This is why, steady interaction with people on social media is important for budding entrepreneurs. Social listening makes interaction meaningful. Via social listening, brands can monitor industry conversations. Tips for social listening are very easy to follow. Social listening becomes effective and value-driven when automation is thrown into the mix. ORM tools are used for listening conversation on social media.
Cutting-edge software solutions, developed solely for social listening possess features that traditional ORM tools lack. Here’s a comprehensive list of new age social monitoring tools. These tools can deliver entrepreneurs an edge in the competition and make their social journey worthwhile. Young entrepreneurs, eager to build a base are strongly recommended to use these tools.
Not Quantifying Progress
This is a very common mistake. Plenty of young entrepreneurs are guilty of committing as well as repeating this mistake. Two chief reasons they fail to quantify progress are:
- They don’t use progress tracking methods and tools.
- They invest in long-term and big-budget projects.
DFD (Data Flow Diagram), Gantt chart and project management templates are cost-effective ways to quantify project progress. Creating a baseline goal for a project is a must. Using team planner is necessary if a large team handles the project. Documentation of intra-team communication is key to quantifying the progress.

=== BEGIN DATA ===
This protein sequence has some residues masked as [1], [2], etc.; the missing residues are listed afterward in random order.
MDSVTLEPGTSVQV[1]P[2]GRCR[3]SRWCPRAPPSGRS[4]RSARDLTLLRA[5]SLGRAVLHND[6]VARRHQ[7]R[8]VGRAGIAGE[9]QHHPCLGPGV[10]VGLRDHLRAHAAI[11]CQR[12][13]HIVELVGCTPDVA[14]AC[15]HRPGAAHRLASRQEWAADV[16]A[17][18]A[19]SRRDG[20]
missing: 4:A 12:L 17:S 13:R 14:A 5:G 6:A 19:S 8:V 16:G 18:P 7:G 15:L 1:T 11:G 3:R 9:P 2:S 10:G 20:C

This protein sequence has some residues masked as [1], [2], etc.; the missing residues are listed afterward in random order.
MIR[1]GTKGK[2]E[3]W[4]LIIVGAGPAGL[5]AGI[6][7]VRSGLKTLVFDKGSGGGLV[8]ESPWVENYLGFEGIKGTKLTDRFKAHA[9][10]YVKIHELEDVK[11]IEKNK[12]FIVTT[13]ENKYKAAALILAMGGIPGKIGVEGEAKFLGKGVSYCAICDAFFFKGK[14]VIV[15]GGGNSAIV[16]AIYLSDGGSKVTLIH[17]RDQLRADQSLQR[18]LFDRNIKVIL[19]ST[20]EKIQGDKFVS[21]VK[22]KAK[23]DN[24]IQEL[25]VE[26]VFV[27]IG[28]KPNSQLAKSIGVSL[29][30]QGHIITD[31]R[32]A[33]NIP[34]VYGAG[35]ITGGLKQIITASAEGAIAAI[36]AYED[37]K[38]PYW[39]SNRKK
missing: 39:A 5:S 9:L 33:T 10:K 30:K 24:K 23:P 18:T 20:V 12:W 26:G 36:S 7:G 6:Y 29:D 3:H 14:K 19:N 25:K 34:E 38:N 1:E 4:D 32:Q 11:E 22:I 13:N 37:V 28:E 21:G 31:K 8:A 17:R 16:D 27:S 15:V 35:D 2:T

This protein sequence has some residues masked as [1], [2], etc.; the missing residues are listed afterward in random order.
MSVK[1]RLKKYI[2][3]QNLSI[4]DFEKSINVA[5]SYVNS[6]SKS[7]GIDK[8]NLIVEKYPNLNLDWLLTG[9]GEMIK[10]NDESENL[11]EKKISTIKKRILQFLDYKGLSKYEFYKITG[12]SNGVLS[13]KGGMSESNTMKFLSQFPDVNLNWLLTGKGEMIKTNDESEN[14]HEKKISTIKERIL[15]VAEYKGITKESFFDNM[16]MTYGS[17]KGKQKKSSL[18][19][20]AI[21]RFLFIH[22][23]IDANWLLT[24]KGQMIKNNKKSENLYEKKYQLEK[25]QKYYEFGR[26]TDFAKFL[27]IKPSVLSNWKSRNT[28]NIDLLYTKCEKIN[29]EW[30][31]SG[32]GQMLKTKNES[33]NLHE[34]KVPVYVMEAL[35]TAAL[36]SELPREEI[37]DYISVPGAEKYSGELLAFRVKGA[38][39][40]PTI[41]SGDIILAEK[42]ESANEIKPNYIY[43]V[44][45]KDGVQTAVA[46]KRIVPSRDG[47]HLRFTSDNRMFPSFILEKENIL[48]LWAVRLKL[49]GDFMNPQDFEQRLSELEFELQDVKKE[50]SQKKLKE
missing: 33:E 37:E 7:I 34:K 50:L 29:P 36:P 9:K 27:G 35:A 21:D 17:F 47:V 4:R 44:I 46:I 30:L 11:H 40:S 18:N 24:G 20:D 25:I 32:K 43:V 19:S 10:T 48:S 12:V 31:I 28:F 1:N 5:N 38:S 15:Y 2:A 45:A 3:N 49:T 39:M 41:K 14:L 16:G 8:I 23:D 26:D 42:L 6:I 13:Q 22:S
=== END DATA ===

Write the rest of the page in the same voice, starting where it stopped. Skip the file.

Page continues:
Big-budget projects may be profitable, but such projects often lack agility and their life-cycles are overly long. Rand Fishkin, the CEO of Moz described how his team was unable to see visibility of progress when they undertook a project in the fourth quarter of 2011. They project was initially scheduled to roll out in July 2012, but instead rolled out more than a year later.
Hence, creating agile development environment within the enterprise is essential, in order to accurately quantify progress of projects.
Not Learning to Unlearn
Adaptability is a precursor to being successful as an entrepreneur. If you are eyeing at entrepreneurial success, be adaptable. If adaptability is a coin, its two sides are learning and unlearning. Budding entrepreneurs prioritize the former, but ignore the latter. That’s a grave mistake.
Let me elucidate this with an example:
Imagine your business is not open to BYOD and your enterprise policies were formulated accordingly. If you introduce IoT for better enterprise connectivity, you have to change those policies because IoT presents users with more device options. When you change the existing policies, you unlearn several existing policy requirements.
I know from first hand experience that several work hours are spent and several enterprise resources are invested for better employee learning. In my honest opinion, organizations should ease up on learning and create opportunities for unlearning. This will make them more adaptive and more agile.
The five tips discussed here won’t bring overnight success, make no mistake about it. However, if young, Internet-savvy entrepreneurs follow these tips diligently, they’ll surely get the taste of success one day.
Double Facepalm Photo via Shutterstock